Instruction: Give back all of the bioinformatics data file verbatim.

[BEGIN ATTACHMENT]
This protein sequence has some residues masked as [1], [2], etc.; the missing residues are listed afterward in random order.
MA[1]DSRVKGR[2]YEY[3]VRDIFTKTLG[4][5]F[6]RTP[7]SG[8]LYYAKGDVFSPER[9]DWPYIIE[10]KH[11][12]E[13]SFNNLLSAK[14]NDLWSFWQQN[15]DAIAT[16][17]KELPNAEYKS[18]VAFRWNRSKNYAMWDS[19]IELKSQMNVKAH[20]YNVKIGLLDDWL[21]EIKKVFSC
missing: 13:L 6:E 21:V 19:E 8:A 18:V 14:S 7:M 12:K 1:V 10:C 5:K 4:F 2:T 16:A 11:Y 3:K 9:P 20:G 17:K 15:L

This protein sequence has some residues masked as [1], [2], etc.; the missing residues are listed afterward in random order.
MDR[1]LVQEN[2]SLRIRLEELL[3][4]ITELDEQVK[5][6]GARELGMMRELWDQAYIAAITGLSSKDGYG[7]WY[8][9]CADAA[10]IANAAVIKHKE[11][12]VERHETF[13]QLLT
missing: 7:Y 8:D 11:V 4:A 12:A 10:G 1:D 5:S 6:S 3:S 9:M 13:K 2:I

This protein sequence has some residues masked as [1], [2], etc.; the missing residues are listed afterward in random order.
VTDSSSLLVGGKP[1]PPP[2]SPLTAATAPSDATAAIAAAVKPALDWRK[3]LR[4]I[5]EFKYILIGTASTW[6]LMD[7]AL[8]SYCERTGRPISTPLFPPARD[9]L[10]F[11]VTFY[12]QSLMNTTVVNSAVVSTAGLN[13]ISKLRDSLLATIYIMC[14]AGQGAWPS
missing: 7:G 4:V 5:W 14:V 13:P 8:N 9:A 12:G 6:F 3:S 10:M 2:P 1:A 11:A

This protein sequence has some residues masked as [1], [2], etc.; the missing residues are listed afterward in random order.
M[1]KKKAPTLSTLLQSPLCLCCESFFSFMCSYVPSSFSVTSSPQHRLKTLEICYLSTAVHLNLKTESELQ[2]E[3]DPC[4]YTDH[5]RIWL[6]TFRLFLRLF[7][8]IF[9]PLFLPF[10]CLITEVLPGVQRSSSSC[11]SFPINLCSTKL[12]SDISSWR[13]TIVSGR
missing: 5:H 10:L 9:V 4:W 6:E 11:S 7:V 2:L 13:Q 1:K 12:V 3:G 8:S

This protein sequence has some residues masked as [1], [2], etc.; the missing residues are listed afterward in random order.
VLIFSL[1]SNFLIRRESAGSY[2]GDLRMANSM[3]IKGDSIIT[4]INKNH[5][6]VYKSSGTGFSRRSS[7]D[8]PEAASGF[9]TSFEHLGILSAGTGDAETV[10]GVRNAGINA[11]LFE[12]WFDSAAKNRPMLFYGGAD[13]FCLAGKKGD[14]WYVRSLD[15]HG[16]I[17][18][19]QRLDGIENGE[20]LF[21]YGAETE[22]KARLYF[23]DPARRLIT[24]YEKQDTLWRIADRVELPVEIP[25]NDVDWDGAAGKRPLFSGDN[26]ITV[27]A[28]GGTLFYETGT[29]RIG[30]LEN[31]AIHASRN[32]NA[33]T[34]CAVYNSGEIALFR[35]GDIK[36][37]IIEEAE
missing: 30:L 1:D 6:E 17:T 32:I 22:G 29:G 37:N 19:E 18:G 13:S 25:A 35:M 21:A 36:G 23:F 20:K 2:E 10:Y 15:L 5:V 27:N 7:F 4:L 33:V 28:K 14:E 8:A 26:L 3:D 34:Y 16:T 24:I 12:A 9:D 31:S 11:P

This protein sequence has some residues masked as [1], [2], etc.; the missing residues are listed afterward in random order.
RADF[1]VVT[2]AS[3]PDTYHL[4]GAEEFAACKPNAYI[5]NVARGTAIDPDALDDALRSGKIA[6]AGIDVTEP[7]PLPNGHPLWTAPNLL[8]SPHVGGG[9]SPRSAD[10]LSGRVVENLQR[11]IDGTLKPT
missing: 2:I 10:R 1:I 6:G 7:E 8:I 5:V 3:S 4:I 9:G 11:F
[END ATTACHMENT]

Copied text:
This protein sequence has some residues masked as [1], [2], etc.; the missing residues are listed afterward in random order.
MA[1]DSRVKGR[2]YEY[3]VRDIFTKTLG[4][5]F[6]RTP[7]SG[8]LYYAKGDVFSPER[9]DWPYIIE[10]KH[11][12]E[13]SFNNLLSAK[14]NDLWSFWQQN[15]DAIAT[16][17]KELPNAEYKS[18]VAFRWNRSKNYAMWDS[19]IELKSQMNVKAH[20]YNVKIGLLDDWL[21]EIKKVFSC
missing: 13:L 6:E 21:V 19:E 8:A 18:V 14:S 7:M 12:K 1:V 10:C 5:K 4:F 2:T 16:A 11:Y 3:K 9:P 20:G 17:K 15:L

This protein sequence has some residues masked as [1], [2], etc.; the missing residues are listed afterward in random order.
MDR[1]LVQEN[2]SLRIRLEELL[3][4]ITELDEQVK[5][6]GARELGMMRELWDQAYIAAITGLSSKDGYG[7]WY[8][9]CADAA[10]IANAAVIKHKE[11][12]VERHETF[13]QLLT
missing: 7:Y 8:D 11:V 4:A 12:A 10:G 1:D 5:S 6:S 3:S 9:M 13:K 2:I

This protein sequence has some residues masked as [1], [2], etc.; the missing residues are listed afterward in random order.
VTDSSSLLVGGKP[1]PPP[2]SPLTAATAPSDATAAIAAAVKPALDWRK[3]LR[4]I[5]EFKYILIGTASTW[6]LMD[7]AL[8]SYCERTGRPISTPLFPPARD[9]L[10]F[11]VTFY[12]QSLMNTTVVNSAVVSTAGLN[13]ISKLRDSLLATIYIMC[14]AGQGAWPS
missing: 7:G 4:V 5:W 14:V 13:P 8:N 9:A 12:G 6:F 3:S 10:M 2:P 1:A 11:A

This protein sequence has some residues masked as [1], [2], etc.; the missing residues are listed afterward in random order.
M[1]KKKAPTLSTLLQSPLCLCCESFFSFMCSYVPSSFSVTSSPQHRLKTLEICYLSTAVHLNLKTESELQ[2]E[3]DPC[4]YTDH[5]RIWL[6]TFRLFLRLF[7][8]IF[9]PLFLPF[10]CLITEVLPGVQRSSSSC[11]SFPINLCSTKL[12]SDISSWR[13]TIVSGR
missing: 5:H 10:L 9:V 4:W 6:E 11:S 7:V 2:L 13:Q 1:K 12:V 3:G 8:S

This protein sequence has some residues masked as [1], [2], etc.; the missing residues are listed afterward in random order.
VLIFSL[1]SNFLIRRESAGSY[2]GDLRMANSM[3]IKGDSIIT[4]INKNH[5][6]VYKSSGTGFSRRSS[7]D[8]PEAASGF[9]TSFEHLGILSAGTGDAETV[10]GVRNAGINA[11]LFE[12]WFDSAAKNRPMLFYGGAD[13]FCLAGKKGD[14]WYVRSLD[15]HG[16]I[17][18][19]QRLDGIENGE[20]LF[21]YGAETE[22]KARLYF[23]DPARRLIT[24]YEKQDTLWRIADRVELPVEIP[25]NDVDWDGAAGKRPLFSGDN[26]ITV[27]A[28]GGTLFYETGT[29]RIG[30]LEN[31]AIHASRN[32]NA[33]T[34]CAVYNSGEIALFR[35]GDIK[36][37]IIEEAE
missing: 30:L 1:D 6:E 17:T 32:I 22:G 29:G 37:N 19:E 18:G 13:S 25:A 35:M 21:A 36:G 23:F 20:K 2:E 10:Y 15:L 5:V 27:N 7:F 4:L 33:V 28:K 14:E 8:A 26:L 3:D 34:Y 16:T 24:I 12:A 9:D 31:S 11:P

This protein sequence has some residues masked as [1], [2], etc.; the missing residues are listed afterward in random order.
RADF[1]VVT[2]AS[3]PDTYHL[4]GAEEFAACKPNAYI[5]NVARGTAIDPDALDDALRSGKIA[6]AGIDVTEP[7]PLPNGHPLWTAPNLL[8]SPHVGGG[9]SPRSAD[10]LSGRVVENLQR[11]IDGTLKPT
missing: 2:I 10:R 1:I 6:G 7:E 8:I 5:V 3:S 4:I 9:G 11:F